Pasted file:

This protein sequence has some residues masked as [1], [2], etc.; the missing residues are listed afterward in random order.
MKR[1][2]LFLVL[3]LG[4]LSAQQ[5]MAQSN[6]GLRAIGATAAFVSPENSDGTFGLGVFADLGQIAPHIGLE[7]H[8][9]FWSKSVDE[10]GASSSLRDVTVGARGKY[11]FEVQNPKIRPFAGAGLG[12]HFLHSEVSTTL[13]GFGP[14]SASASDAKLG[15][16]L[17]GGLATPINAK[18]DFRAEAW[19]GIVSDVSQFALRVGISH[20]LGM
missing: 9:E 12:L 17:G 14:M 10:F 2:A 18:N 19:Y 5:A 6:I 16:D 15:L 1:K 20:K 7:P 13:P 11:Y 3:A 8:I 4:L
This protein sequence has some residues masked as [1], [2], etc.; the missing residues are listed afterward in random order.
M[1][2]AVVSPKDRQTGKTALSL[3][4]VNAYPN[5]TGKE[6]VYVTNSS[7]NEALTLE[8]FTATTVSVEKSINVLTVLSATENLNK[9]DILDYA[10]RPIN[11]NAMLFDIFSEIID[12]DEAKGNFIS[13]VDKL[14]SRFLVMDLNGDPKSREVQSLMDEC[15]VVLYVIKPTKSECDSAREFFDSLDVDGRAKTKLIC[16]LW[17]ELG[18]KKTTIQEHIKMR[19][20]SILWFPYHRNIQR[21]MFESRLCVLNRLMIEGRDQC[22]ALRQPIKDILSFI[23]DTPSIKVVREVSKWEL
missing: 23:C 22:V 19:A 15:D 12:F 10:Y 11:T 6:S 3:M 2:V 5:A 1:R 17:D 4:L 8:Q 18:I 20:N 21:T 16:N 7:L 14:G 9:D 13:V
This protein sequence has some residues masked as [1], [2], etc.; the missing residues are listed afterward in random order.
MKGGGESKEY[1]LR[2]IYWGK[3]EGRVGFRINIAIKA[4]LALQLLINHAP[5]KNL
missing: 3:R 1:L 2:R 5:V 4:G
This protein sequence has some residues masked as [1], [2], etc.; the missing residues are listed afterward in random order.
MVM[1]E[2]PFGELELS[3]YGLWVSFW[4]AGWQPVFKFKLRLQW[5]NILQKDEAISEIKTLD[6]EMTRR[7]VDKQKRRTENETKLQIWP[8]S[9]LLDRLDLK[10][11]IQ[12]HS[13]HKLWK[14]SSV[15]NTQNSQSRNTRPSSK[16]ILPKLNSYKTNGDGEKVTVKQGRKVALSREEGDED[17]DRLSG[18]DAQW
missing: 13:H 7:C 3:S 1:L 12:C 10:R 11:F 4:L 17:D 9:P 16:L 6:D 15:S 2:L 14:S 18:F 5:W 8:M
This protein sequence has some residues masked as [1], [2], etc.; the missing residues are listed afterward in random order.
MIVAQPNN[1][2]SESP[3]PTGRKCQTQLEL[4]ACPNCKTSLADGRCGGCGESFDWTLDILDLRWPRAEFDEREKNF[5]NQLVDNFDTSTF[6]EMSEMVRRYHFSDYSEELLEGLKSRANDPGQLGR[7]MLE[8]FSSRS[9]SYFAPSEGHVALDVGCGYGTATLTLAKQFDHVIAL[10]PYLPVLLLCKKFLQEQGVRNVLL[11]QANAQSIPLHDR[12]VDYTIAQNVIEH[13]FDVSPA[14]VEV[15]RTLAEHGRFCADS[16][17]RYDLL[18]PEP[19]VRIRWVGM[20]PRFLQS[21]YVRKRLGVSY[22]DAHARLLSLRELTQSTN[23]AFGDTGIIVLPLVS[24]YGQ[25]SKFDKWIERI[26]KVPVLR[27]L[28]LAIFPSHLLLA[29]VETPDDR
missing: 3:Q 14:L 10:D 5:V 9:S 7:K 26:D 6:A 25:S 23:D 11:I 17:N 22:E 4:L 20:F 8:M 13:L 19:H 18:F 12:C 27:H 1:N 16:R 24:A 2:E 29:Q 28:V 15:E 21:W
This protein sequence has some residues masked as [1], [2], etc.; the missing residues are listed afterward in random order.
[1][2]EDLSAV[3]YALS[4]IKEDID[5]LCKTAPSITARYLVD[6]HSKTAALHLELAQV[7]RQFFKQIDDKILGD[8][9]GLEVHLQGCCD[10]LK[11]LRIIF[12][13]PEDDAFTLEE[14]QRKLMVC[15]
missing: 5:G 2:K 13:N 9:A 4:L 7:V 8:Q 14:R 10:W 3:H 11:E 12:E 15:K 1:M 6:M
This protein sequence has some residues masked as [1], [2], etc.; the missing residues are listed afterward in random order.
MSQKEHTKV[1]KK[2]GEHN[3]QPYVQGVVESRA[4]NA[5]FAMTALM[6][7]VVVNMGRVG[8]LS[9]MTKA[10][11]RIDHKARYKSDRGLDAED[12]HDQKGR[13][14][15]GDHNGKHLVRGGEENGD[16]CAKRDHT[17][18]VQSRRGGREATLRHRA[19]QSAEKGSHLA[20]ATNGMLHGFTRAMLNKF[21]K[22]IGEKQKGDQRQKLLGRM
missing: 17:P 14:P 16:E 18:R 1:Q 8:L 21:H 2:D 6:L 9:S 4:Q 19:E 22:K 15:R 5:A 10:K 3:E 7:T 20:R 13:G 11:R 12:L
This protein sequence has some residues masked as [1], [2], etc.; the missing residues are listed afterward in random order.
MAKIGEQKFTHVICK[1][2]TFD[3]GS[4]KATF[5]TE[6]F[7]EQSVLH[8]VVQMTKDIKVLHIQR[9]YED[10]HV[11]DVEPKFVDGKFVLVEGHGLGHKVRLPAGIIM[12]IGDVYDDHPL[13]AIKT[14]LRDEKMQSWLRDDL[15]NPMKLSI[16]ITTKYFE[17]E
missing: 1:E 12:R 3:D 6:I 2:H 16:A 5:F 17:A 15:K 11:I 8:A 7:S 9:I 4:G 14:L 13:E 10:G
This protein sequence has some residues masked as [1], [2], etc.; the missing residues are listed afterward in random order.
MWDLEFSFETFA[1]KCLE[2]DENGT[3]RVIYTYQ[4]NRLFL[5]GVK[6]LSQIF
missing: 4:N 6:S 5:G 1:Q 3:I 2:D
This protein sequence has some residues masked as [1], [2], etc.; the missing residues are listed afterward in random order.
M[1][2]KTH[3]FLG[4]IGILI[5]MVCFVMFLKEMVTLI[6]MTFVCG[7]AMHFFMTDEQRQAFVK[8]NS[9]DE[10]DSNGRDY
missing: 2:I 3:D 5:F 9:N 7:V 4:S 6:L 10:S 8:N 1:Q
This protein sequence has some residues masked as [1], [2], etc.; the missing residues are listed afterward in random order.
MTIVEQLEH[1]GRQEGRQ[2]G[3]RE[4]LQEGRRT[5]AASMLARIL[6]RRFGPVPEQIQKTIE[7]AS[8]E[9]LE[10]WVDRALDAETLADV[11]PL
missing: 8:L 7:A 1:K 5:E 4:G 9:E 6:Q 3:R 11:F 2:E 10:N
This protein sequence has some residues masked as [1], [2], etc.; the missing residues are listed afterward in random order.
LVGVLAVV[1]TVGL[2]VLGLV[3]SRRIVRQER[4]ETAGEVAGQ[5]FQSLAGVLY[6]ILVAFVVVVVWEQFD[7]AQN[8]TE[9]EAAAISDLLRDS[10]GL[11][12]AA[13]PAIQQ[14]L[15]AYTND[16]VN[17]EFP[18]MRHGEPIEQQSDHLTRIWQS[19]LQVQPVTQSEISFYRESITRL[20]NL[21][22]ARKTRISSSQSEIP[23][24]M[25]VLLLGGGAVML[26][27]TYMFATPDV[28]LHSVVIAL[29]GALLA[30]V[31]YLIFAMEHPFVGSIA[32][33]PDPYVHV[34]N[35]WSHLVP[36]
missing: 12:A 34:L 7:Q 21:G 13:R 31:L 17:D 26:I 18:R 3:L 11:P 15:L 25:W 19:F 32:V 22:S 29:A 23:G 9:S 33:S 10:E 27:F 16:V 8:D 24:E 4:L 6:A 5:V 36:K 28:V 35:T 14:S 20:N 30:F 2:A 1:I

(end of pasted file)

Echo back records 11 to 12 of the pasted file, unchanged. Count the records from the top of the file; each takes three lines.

This protein sequence has some residues masked as [1], [2], etc.; the missing residues are listed afterward in random order.
MTIVEQLEH[1]GRQEGRQ[2]G[3]RE[4]LQEGRRT[5]AASMLARIL[6]RRFGPVPEQIQKTIE[7]AS[8]E[9]LE[10]WVDRALDAETLADV[11]PL
missing: 8:L 7:A 1:K 5:E 4:G 9:E 6:Q 3:R 11:F 2:E 10:N
This protein sequence has some residues masked as [1], [2], etc.; the missing residues are listed afterward in random order.
LVGVLAVV[1]TVGL[2]VLGLV[3]SRRIVRQER[4]ETAGEVAGQ[5]FQSLAGVLY[6]ILVAFVVVVVWEQFD[7]AQN[8]TE[9]EAAAISDLLRDS[10]GL[11][12]AA[13]PAIQQ[14]L[15]AYTND[16]VN[17]EFP[18]MRHGEPIEQQSDHLTRIWQS[19]LQVQPVTQSEISFYRESITRL[20]NL[21][22]ARKTRISSSQSEIP[23][24]M[25]VLLLGGGAVML[26][27]TYMFATPDV[28]LHSVVIAL[29]GALLA[30]V[31]YLIFAMEHPFVGSIA[32][33]PDPYVHV[34]N[35]WSHLVP[36]
missing: 12:A 34:L 7:Q 21:G 13:R 31:L 17:D 26:I 18:R 3:L 11:P 15:L 25:W 19:F 32:V 22:S 29:A 23:G 9:S 33:S 10:E 27:F 16:V 8:D 24:E 4:L 6:A 5:V 36:K 28:V 35:T 14:S 20:N 30:F 2:A 1:I